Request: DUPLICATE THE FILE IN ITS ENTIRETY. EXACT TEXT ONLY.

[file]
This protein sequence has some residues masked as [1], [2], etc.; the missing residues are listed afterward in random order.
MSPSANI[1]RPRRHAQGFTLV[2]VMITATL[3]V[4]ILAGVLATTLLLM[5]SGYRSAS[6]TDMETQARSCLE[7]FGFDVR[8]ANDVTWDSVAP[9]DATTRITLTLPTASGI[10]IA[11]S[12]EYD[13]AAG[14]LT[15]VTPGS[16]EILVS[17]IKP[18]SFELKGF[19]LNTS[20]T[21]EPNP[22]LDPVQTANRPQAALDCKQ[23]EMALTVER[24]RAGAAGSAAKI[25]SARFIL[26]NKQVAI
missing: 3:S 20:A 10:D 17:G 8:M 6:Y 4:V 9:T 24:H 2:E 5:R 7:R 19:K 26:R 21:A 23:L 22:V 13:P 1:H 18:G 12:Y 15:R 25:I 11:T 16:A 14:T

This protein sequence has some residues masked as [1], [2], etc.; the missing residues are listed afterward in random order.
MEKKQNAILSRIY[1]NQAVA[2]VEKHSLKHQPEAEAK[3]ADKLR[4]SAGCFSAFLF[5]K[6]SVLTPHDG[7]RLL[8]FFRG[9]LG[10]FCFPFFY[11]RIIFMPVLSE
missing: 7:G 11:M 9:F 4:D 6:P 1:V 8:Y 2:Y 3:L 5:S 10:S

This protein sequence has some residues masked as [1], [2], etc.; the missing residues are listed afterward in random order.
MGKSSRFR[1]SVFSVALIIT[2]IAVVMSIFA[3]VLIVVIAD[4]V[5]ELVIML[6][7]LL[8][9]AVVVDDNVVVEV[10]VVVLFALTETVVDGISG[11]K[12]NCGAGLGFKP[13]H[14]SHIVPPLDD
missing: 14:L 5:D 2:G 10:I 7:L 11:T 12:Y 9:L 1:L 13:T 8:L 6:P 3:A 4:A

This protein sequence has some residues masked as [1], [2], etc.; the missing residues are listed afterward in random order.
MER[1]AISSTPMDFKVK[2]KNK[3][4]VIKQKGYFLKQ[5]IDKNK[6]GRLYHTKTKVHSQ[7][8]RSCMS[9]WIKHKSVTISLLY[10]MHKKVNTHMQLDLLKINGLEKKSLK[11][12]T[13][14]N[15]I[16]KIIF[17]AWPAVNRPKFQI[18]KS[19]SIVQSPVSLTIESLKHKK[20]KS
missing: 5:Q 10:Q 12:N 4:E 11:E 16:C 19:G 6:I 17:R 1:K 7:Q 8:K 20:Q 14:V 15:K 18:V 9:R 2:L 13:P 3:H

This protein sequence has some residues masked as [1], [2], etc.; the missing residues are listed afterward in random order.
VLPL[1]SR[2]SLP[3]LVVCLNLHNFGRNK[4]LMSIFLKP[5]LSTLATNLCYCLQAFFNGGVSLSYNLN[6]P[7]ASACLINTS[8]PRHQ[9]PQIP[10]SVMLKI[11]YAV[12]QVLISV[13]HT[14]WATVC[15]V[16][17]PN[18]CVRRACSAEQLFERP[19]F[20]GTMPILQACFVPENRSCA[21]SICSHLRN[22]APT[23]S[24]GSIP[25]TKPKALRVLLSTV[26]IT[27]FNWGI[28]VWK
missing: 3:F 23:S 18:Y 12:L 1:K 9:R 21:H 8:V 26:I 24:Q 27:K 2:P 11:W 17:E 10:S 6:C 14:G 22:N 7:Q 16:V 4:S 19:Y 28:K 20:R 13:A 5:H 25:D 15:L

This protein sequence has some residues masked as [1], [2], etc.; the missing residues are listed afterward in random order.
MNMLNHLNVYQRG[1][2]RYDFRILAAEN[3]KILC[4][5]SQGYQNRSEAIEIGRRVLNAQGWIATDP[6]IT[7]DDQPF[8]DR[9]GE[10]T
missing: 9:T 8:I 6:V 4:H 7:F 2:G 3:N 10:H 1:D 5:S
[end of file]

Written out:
This protein sequence has some residues masked as [1], [2], etc.; the missing residues are listed afterward in random order.
MSPSANI[1]RPRRHAQGFTLV[2]VMITATL[3]V[4]ILAGVLATTLLLM[5]SGYRSAS[6]TDMETQARSCLE[7]FGFDVR[8]ANDVTWDSVAP[9]DATTRITLTLPTASGI[10]IA[11]S[12]EYD[13]AAG[14]LT[15]VTPGS[16]EILVS[17]IKP[18]SFELKGF[19]LNTS[20]T[21]EPNP[22]LDPVQTANRPQAALDCKQ[23]EMALTVER[24]RAGAAGSAAKI[25]SARFIL[26]NKQVAI
missing: 3:S 20:A 10:D 17:G 8:M 6:Y 4:V 9:T 24:H 2:E 5:R 7:R 19:K 26:R 21:A 23:L 22:V 13:P 1:H 18:G 12:Y 15:R 25:I 11:T 16:A 14:T

This protein sequence has some residues masked as [1], [2], etc.; the missing residues are listed afterward in random order.
MEKKQNAILSRIY[1]NQAVA[2]VEKHSLKHQPEAEAK[3]ADKLR[4]SAGCFSAFLF[5]K[6]SVLTPHDG[7]RLL[8]FFRG[9]LG[10]FCFPFFY[11]RIIFMPVLSE
missing: 7:G 11:M 9:F 4:D 6:P 1:V 8:Y 2:Y 3:L 5:S 10:S

This protein sequence has some residues masked as [1], [2], etc.; the missing residues are listed afterward in random order.
MGKSSRFR[1]SVFSVALIIT[2]IAVVMSIFA[3]VLIVVIAD[4]V[5]ELVIML[6][7]LL[8][9]AVVVDDNVVVEV[10]VVVLFALTETVVDGISG[11]K[12]NCGAGLGFKP[13]H[14]SHIVPPLDD
missing: 14:L 5:D 2:G 10:I 7:L 11:T 12:Y 9:L 1:L 13:T 8:L 6:P 3:A 4:A

This protein sequence has some residues masked as [1], [2], etc.; the missing residues are listed afterward in random order.
MER[1]AISSTPMDFKVK[2]KNK[3][4]VIKQKGYFLKQ[5]IDKNK[6]GRLYHTKTKVHSQ[7][8]RSCMS[9]WIKHKSVTISLLY[10]MHKKVNTHMQLDLLKINGLEKKSLK[11][12]T[13][14]N[15]I[16]KIIF[17]AWPAVNRPKFQI[18]KS[19]SIVQSPVSLTIESLKHKK[20]KS
missing: 5:Q 10:Q 12:N 4:E 11:E 16:C 19:G 6:I 17:R 1:K 7:Q 8:K 20:Q 14:V 15:K 18:V 9:R 2:L 13:P 3:H

This protein sequence has some residues masked as [1], [2], etc.; the missing residues are listed afterward in random order.
VLPL[1]SR[2]SLP[3]LVVCLNLHNFGRNK[4]LMSIFLKP[5]LSTLATNLCYCLQAFFNGGVSLSYNLN[6]P[7]ASACLINTS[8]PRHQ[9]PQIP[10]SVMLKI[11]YAV[12]QVLISV[13]HT[14]WATVC[15]V[16][17]PN[18]CVRRACSAEQLFERP[19]F[20]GTMPILQACFVPENRSCA[21]SICSHLRN[22]APT[23]S[24]GSIP[25]TKPKALRVLLSTV[26]IT[27]FNWGI[28]VWK
missing: 3:F 23:S 18:Y 12:L 1:K 9:R 21:H 8:V 26:I 24:Q 27:K 2:P 11:W 17:E 10:S 6:C 14:G 22:N 7:Q 16:V 4:S 19:Y 28:K 20:R 13:A 5:H 25:D 15:L

This protein sequence has some residues masked as [1], [2], etc.; the missing residues are listed afterward in random order.
MNMLNHLNVYQRG[1][2]RYDFRILAAEN[3]KILC[4][5]SQGYQNRSEAIEIGRRVLNAQGWIATDP[6]IT[7]DDQPF[8]DR[9]GE[10]T
missing: 9:T 8:I 6:V 4:H 7:F 2:G 3:N 10:H 1:D 5:S